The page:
Therapeutic studies are the heart of arthroscopic literature. And a great many of the therapeutic studies found in Arthroscopy fit into four categories: randomized controlled trials, cohort studies, case-control studies, and case series studies. But sometimes differentiating one category of study from another is not so simple. Arthroscopy is here to help.
The randomized controlled trial is perhaps the easiest category to recognize and the hardest to carry out. This type of study allows researchers to minimize bias by randomly assigning patients to treatment groups.
For a randomized controlled trial that shows a significant difference between treatment groups or achieves narrow confidence intervals, Level of Evidence = I.
For a randomized controlled trial with less than 80% follow-up, Level of Evidence = II.
The cohort study begins with two groups of subjects who lack a disease or an outcome. Researchers then collect multiple data points while looking for the development of disease or outcome in one of the groups. Frequently, this type of study involves lots of patients who are studied for a long time. However, there is no randomization.
A cohort study can be prospective (researchers formulate their hypothesis before data collection). For a prospective cohort study, Level of Evidence = II.
Or a cohort study can be retrospective (researchers formulate their hypothesis after data collection). For a retrospective cohort study, Level of Evidence = III.
Caution: “prospective” data collection does NOT ensure that your study is prospective. If you design the study or formulate the question(s) to be answered after the data are collected, then the study is still retrospective.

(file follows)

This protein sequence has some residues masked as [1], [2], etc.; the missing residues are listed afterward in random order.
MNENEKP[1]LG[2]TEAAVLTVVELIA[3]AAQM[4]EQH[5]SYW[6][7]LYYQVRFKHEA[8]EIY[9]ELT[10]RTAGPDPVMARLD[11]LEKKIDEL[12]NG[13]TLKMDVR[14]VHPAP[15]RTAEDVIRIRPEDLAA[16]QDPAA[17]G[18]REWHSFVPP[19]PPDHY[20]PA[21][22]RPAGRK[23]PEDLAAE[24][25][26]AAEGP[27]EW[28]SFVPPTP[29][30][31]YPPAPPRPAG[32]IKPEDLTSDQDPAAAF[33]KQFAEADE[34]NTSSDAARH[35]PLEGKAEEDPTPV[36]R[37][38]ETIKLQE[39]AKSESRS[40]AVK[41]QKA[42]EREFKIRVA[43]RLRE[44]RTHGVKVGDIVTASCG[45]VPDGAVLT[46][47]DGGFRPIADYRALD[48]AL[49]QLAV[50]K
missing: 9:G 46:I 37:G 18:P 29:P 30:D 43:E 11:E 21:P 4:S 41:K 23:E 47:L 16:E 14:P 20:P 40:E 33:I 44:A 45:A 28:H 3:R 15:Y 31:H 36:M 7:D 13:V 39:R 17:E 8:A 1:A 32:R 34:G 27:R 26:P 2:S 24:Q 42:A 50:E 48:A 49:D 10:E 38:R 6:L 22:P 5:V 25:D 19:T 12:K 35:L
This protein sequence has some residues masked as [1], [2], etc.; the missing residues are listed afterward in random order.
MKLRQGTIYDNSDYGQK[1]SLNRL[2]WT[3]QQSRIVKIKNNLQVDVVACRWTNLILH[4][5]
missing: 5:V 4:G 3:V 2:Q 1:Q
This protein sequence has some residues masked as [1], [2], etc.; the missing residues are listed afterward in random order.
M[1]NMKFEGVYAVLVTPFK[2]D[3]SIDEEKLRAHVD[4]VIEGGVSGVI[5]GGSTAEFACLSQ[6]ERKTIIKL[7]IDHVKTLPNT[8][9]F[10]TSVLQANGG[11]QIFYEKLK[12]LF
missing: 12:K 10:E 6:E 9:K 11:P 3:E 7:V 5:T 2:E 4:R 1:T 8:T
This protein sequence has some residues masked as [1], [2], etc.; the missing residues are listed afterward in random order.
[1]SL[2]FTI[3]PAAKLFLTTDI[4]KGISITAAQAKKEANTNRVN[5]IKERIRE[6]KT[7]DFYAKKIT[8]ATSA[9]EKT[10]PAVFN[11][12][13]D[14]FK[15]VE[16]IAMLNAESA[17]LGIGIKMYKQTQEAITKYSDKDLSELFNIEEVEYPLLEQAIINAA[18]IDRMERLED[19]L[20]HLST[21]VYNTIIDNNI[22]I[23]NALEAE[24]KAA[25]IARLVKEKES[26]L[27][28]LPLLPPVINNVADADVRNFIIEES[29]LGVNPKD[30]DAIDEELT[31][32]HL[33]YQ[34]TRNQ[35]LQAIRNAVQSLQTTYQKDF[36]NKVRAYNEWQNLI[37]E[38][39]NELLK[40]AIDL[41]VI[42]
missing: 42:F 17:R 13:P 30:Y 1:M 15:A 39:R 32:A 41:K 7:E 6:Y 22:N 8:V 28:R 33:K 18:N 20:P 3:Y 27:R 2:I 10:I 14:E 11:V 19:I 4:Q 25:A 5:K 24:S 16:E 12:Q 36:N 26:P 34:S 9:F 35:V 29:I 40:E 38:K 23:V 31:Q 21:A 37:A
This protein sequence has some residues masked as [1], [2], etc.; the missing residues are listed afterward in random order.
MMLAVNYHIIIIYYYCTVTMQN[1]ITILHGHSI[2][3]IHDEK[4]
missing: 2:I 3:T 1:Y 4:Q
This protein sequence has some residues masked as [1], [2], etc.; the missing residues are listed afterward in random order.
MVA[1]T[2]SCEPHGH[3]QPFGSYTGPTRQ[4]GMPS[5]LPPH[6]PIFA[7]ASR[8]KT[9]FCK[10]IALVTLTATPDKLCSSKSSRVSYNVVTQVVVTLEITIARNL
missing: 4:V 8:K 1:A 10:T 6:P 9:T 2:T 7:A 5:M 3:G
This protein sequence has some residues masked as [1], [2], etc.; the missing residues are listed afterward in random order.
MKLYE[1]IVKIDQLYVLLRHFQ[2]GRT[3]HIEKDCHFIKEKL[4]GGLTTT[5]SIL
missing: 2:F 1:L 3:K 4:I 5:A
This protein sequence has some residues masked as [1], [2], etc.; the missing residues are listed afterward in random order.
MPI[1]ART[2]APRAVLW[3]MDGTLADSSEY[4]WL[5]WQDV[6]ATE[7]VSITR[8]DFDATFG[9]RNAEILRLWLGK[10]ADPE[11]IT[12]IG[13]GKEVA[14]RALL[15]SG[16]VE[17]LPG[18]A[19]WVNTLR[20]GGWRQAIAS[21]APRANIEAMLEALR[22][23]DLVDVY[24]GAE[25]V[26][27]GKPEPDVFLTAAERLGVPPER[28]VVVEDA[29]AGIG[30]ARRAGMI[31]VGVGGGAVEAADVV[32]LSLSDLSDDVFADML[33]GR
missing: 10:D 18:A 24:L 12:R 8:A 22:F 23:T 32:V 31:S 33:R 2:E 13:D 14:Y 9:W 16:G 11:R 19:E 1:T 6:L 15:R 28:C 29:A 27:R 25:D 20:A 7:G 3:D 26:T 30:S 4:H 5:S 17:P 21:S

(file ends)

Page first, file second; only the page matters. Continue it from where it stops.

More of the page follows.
Second caution: the word “cohort” is often used, informally, to mean a collection or group—usually of patients—as when we say, “Our study cohort.” But the term cohort study is much more specific, involving groups of subjects that researchers study over time, looking for the development of a disease or an outcome.
The case-control study also involves two groups: cases (subjects with a disease or an outcome) who are compared with controls (subjects without the disease or outcome). Researchers choose all cases and controls from the same population. Controls are then matched to cases, allowing researchers to analyze past risk or exposure for the cases. There is no randomization and, as with a case series, datum is usually collected only once for each subject. For a case-control study, Level of Evidence = III.
The case series study, which is usually retrospective, involves one group of patients (its cases). Follow-up is rare and there are no controls. Likelihood of bias is high because researchers’ selection of cases is often linked to the outcome(s) of interest. For a case series study, Level of Evidence = IV.
Being a Level IV study does not diminish the value of your research. Sometimes it is not ethical to have a control group when those patients would receive inferior treatment. That is why, in rapidly changing areas of arthroscopy, most therapeutic studies are Level IV, case series.
Arthroscopy has begun asking all authors to supply a Level of Evidence rating for each original article that involves the study of humans. But if your original article is in vitro or basic science, then Arthroscopy asks you to describe briefly the Clinical Relevance of your study.
When you write the structured abstract for your original article, place the Level of Evidence or Clinical Relevance between your Conclusions and Key Words.
© 2004 Arthroscopy Association of North America. Published by Elsevier Inc. All rights reserved.